A performer’s dream

Former child prodigy, dancer Momi Rachmo breathes magic into a very special dance troupe.

By
March 24, 2013 23:11
KEREN OR (Chen Amir) and her grandmother (Ilana Avisar) share a dream in which they become fairies.

theater370. (photo credit: Jorge Novominsky)

 
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My mouth falls open and tears stream down my face as A Performer’s Dream breaks into its first musical number at the Jerusalem Theater earlier this month.

I have been watching, spellbound, from the opening curtain, when the setting, a cozy bed center stage and an equally cozy grandmother, stage left, combine with the show’s title to give the impression that magic is about to happen.

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As a beautiful young actress – wearing pyjamas, socks and her arm in a sling – interprets the sweet Keren Or in need of bedtime babying, the love her grandmother lavishes upon her is so special it touches the hearts of the entire audience. With humor mixed into the fray, Keren Or calls her grandmother back again and again, finally for the classic glass of water, until her savta, exhausted, leaves her to sleep and dream.

Keren Or’s first dream is of the shlosha gamadim, the three dwarves from an Israeli children’s song. Although her arm is in a sling, she plays ball with the dwarves, but her magical moment is interrupted by the arrival of a wicked witch. The girl stands up for her new friends, not afraid to confront the evil presence, and tells the bully to pick on someone its own size.

The scene that follows is so extraordinary it is hard to believe that this is not a Broadway show of the tallest order, put together by lighting experts, costume mavens and choreography geniuses. Covered with chiffon, the dancers whirl and twirl in a controlled frenzy. Their professionalism is unquestionable, especially considering they are a group of people with special needs – accompanied by several madrichim (assistants).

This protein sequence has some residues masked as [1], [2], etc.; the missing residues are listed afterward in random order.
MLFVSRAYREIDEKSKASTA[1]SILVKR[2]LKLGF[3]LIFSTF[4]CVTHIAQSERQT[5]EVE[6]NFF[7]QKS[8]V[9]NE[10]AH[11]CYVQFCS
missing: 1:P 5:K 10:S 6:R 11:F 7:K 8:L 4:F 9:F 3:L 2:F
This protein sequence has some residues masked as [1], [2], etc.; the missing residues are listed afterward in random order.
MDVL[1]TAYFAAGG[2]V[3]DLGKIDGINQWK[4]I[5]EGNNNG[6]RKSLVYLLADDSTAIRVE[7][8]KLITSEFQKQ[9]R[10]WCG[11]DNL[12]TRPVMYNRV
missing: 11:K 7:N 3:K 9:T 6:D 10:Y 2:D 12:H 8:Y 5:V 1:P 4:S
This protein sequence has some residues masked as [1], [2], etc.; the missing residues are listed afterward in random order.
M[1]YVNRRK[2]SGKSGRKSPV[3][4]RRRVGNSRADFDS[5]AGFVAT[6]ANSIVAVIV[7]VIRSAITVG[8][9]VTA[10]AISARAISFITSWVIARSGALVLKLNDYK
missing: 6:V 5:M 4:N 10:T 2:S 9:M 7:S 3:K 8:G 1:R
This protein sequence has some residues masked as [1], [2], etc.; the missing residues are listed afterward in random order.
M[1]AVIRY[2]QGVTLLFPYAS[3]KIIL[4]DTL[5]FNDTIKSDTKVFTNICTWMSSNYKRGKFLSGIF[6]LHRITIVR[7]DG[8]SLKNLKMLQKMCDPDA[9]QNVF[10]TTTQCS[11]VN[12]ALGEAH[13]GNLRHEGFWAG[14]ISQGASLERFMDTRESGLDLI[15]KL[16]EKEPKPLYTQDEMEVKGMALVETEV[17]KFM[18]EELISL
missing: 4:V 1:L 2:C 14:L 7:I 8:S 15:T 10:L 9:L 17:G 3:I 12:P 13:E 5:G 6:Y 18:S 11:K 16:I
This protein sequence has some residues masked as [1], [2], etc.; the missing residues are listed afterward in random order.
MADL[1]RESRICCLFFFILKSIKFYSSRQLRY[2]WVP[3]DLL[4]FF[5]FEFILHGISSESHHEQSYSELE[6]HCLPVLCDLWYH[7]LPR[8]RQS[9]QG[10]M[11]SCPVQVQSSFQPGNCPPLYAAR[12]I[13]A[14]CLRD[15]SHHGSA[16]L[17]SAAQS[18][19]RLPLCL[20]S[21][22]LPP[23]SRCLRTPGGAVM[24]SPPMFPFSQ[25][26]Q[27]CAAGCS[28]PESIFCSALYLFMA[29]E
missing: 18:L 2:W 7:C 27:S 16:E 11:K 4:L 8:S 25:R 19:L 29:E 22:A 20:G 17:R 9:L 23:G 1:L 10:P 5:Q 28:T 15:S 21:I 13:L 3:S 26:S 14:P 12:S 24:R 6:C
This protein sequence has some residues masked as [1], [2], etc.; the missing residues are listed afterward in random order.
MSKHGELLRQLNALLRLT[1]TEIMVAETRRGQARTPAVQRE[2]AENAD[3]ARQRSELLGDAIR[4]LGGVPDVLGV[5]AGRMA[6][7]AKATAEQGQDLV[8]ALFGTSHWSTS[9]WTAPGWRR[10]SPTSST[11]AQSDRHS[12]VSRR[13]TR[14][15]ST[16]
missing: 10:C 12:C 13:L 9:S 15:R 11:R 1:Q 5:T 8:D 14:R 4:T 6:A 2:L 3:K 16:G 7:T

DIRECTOR, CHOREOGRAPHER, creator, costume-maker and scene-builder Momi Rachmo was a child prodigy who found himself at the age of 18 in New York City.

Today he has different priorities as he teaches special young people how to dance.



“All my life, everything I have done has brought me to this,” he says. “Before, when I was young and appearing in front of massive audiences, doing what I did best, I had a large ego.”

But this has brought him back to himself, he says, back to the child within him who trained his classmates to dance at school.

“It means that I closed the circle,” he adds. “God decided I was going to be a dancer, using dance to heal in this ugly world. For the kids it is so deep and strong and important, you can see it is the best thing they do all week. I love to see them.

I know it is my destiny in life, really.”

As a child, says Rachmo, “I used to choreograph whatever I could.” During class breaks he would teach his classmates dances, making them rehearse for shows they would perform for Kabbalat Shabbat (welcoming the Sabbath) at school. He spent his high school years at the Jerusalem Academy of Music and Dance, with Yiddish Dance’s Tamara Mielnik as his first teacher, and he studied with “various Jewish folk dance companies.”

At 16 he joined the Batsheba Ensemble and also danced for the Bat Dor company.

It was at this point that he was discovered by Yigal Perry, who offered him a scholarship to the Peridance Center. By 18 he was in New York and performing across the United States and internationally.

“By the time I was 25,” he says, “after doing Broadway, MTV music clips and all kinds of dances,” he decided he had had enough and wanted to come home.